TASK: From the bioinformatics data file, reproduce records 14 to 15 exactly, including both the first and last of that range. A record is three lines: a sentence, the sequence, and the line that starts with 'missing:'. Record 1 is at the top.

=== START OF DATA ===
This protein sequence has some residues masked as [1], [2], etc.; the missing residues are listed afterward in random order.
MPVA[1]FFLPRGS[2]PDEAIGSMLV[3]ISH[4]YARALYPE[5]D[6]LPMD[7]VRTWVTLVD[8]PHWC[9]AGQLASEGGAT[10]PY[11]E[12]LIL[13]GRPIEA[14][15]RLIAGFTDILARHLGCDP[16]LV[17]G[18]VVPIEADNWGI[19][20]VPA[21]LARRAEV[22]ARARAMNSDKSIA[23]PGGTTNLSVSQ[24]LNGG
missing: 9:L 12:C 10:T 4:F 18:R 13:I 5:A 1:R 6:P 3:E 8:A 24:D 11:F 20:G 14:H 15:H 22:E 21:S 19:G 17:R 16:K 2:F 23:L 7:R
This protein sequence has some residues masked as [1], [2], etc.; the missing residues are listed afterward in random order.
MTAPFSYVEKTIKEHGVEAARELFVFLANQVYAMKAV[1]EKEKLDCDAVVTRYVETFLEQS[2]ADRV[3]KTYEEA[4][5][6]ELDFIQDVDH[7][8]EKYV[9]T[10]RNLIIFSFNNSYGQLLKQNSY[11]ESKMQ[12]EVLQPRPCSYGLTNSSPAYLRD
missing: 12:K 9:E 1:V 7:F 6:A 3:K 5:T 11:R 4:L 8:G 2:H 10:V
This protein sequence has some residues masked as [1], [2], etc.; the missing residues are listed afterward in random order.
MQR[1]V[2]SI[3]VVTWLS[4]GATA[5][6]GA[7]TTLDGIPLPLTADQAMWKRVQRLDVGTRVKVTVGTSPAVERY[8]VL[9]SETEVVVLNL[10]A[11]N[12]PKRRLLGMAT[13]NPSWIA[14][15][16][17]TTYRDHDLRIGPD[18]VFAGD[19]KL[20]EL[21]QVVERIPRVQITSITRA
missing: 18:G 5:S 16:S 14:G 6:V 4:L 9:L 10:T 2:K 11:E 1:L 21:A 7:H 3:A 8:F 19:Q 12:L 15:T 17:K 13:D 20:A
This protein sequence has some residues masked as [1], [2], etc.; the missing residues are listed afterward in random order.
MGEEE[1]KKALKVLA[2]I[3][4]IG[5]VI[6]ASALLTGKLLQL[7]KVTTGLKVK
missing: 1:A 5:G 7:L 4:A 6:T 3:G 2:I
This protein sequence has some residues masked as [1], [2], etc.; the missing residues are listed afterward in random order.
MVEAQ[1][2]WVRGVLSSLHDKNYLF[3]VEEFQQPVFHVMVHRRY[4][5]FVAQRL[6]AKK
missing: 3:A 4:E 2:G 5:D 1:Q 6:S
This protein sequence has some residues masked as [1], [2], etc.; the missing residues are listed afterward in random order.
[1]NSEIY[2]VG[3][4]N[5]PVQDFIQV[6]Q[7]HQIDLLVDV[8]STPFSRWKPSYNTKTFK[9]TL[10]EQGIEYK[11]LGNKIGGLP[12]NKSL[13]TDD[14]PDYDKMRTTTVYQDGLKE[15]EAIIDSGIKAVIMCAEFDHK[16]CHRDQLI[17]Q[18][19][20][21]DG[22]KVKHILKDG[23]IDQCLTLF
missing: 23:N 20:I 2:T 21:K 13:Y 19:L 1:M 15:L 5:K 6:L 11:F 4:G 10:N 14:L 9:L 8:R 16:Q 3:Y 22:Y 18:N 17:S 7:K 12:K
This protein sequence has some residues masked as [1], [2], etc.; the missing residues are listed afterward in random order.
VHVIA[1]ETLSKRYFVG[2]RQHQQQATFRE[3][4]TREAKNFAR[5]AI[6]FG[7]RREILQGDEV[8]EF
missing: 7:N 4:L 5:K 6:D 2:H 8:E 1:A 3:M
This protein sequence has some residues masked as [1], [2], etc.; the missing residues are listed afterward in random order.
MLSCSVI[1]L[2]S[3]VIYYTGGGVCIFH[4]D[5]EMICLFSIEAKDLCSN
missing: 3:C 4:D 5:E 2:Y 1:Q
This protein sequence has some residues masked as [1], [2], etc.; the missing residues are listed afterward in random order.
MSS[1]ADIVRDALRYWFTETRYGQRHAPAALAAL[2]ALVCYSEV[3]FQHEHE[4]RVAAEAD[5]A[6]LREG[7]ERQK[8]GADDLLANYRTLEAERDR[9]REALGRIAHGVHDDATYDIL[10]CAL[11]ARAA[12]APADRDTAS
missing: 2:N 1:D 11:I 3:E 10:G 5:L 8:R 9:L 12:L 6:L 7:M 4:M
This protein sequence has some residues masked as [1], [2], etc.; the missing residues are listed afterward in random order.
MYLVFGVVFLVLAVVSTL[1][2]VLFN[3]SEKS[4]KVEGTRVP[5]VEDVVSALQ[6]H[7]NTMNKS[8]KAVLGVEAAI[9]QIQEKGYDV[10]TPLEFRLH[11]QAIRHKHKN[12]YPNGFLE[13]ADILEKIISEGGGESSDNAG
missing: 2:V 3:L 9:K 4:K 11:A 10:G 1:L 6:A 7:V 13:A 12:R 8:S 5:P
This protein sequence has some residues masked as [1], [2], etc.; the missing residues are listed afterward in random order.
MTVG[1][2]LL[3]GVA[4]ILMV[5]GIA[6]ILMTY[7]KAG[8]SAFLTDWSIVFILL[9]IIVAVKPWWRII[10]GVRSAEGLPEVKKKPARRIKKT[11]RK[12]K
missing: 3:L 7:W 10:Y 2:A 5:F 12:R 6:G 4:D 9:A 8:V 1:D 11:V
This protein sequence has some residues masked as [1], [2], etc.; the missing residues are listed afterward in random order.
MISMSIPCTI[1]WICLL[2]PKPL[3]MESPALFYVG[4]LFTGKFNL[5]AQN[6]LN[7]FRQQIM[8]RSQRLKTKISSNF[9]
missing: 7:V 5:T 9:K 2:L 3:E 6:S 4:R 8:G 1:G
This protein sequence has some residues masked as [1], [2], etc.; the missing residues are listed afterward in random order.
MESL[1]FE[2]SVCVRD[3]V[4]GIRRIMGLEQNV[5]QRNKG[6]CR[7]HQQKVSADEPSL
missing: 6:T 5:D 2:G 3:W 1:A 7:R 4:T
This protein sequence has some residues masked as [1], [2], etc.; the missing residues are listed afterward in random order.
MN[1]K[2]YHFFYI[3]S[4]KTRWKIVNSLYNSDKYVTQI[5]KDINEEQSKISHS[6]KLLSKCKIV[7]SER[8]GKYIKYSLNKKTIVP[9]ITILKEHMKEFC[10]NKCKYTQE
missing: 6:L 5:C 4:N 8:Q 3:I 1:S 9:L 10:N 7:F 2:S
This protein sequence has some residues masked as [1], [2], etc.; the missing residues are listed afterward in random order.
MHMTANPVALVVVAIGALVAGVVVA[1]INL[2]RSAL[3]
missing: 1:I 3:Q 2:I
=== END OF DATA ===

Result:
This protein sequence has some residues masked as [1], [2], etc.; the missing residues are listed afterward in random order.
MN[1]K[2]YHFFYI[3]S[4]KTRWKIVNSLYNSDKYVTQI[5]KDINEEQSKISHS[6]KLLSKCKIV[7]SER[8]GKYIKYSLNKKTIVP[9]ITILKEHMKEFC[10]NKCKYTQE
missing: 6:L 5:C 4:N 8:Q 3:I 1:S 9:L 10:N 7:F 2:S
This protein sequence has some residues masked as [1], [2], etc.; the missing residues are listed afterward in random order.
MHMTANPVALVVVAIGALVAGVVVA[1]INL[2]RSAL[3]
missing: 1:I 3:Q 2:I